The conclusion to the anthology series intended to shine some light on some of the lesser known or unseen corners of the Marvel universe as “The Heroic Age” begins, concludes with an epilogue to “Doomwar”/a prologue to “Klaws of the Panther,” a story about Steve Rogers’s influence on the Inuit who found him in the block of ice, two pages of Zodiac being awesome, and one page on Cloud 9 whose point escapes me. It’s a very hodgepodge issue that offers a little bit for a variety of readers (emphasis on the word ‘little’), but none of it coheres together, making it questionable who the intended reader is.
Black Panther fans who want to bridge the gap between “Doomwar” and “Klaws of the Panther” get the most focus here with an 11-page story centering on the new Black Panther, Shuri, as she deals with the ramifications of Wakanda losing all of its vibranium at the end of “Doomwar.” With Wakanda’s economy and defenses in shambles, she struggles to hold it all together, especially with the newly created Parliament made up of various factions and tribes, none of which have any confidence in her. Shuri is an easy character to get behind and this new status quo is interesting, but the story becomes overly simplistic by the end when her problems are solved by beating someone up. All that does is remind you that superhero comics tend to raise interesting, complex ideas only to boil them down to boring, uninspired acts of violence.
Shawn Moll’s style is clean and sleek and suits Maberry’s writing. The new Black Panther looks agile and imposing as she takes on some AIM guys at the beginning of the story and Moll’s choreography is strong there. Later in the story, however, his art falters a bit when it comes to the political scenes with overly rendered faces that are scrunched up in masks of either rage or pain, it’s hard to say.
The other long story has a clever idea behind it: an elderly Inuit man talking about the time he and others found Steve Rogers in a block of ice and thought him god. Elliott Kalan takes it a step further by having the man still think of Rogers as god, explaining how the god and his angel (Namor) helped him get the woman of his dreams. It’s a fun little story with Brendan McCarthy on art, giving the entire thing a somewhat odd feel. McCarthy manages to play up the absurdity of the plot somewhat to work with Kalan’s narration that grounds the proceedings. The story is so absurd that it doesn’t seem possible and, since it’s told by the Inuit man, it’s hard to know how much of it is true, something that McCarthy’s style plays up.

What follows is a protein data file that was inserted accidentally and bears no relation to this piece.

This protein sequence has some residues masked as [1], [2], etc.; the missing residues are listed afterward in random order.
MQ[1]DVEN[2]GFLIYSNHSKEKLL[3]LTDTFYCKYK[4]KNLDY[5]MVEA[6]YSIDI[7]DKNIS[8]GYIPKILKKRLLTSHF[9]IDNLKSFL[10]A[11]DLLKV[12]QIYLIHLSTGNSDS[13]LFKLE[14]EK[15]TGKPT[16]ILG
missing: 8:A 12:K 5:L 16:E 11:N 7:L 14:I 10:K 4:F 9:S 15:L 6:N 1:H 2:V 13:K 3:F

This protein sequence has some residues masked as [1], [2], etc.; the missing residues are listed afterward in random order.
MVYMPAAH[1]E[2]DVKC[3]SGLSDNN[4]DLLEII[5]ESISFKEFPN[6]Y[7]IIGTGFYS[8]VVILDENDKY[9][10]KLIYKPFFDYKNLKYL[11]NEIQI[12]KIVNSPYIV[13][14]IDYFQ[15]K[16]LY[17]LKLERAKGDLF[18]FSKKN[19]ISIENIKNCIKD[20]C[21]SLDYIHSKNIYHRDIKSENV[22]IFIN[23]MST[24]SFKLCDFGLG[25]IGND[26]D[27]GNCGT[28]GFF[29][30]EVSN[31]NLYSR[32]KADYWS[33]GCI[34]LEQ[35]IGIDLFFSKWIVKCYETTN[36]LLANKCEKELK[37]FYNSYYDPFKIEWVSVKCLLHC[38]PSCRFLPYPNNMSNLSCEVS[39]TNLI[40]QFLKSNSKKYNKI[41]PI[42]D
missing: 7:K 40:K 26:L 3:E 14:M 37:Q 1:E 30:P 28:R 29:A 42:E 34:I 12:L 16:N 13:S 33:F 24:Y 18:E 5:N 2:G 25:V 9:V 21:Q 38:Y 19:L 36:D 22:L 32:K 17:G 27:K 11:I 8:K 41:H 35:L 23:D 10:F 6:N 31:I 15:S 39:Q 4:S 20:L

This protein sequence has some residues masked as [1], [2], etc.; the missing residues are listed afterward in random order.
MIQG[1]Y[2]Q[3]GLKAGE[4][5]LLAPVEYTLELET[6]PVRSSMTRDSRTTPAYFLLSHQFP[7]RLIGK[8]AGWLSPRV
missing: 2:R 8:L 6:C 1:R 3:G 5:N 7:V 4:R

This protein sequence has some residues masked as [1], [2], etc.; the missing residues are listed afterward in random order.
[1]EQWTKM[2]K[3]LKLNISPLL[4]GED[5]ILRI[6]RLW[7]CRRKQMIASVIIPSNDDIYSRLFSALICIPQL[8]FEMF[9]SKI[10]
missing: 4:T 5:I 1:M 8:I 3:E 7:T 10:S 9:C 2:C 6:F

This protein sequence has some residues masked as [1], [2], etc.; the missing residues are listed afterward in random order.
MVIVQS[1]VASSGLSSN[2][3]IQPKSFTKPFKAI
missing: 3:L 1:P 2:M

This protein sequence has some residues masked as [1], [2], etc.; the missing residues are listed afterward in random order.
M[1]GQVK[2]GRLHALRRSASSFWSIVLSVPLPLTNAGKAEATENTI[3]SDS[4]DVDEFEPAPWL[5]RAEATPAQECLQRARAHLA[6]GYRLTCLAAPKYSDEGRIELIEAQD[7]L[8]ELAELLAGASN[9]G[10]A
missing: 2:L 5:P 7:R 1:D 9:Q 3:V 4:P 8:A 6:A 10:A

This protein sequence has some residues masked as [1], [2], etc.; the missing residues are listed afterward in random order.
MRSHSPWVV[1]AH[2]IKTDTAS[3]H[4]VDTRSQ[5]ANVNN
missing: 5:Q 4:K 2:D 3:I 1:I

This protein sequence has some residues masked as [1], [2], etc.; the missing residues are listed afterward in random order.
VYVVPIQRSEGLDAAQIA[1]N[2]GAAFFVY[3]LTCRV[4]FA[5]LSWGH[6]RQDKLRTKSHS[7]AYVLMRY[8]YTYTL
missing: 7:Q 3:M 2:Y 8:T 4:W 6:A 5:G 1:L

The final three pages of the book are little more than teases. A two-page reunion of Joe Casey, Nathan Fox, and Jose Villarrubia to provide a quick update on Zodiac now that the “Heroic Age” is here has some cool ideas and stunning visuals, but goes nowhere. Casey’s take on the villain-that-loves-being-a-villain is fantastic and I would love to see more than just two pages, especially if Zodiac’s girlfriend, Death Reaper, is going to run around in a Captain America costume while performing oral sex... why, yes, that does happen in this comic!
The one-page Cloud 9 story by Dan Slott and Ty Templeton offers a hint of closure for the character, but doesn’t deliver anything more than a hint. I’m somewhat baffled as to why this was even included since what’s here doesn’t provide much of a context for unfamiliar readers and there’s so little that fans of the character don’t get much.
What “Age of Heroes” #4 boils down to is an 11-page Black Panther story that fans of the character would, understandably, be hesitant to pay four dollars for, a fun quasi-Captain America story, and then two teaser ‘stories’ for low-interest characters. Again, I’m not sure who the target audience for this comic is. On an individual level, most of the stories are well done and offer something for those interested, but there’s no overriding theme or idea that ties them together, making this comic work as a whole.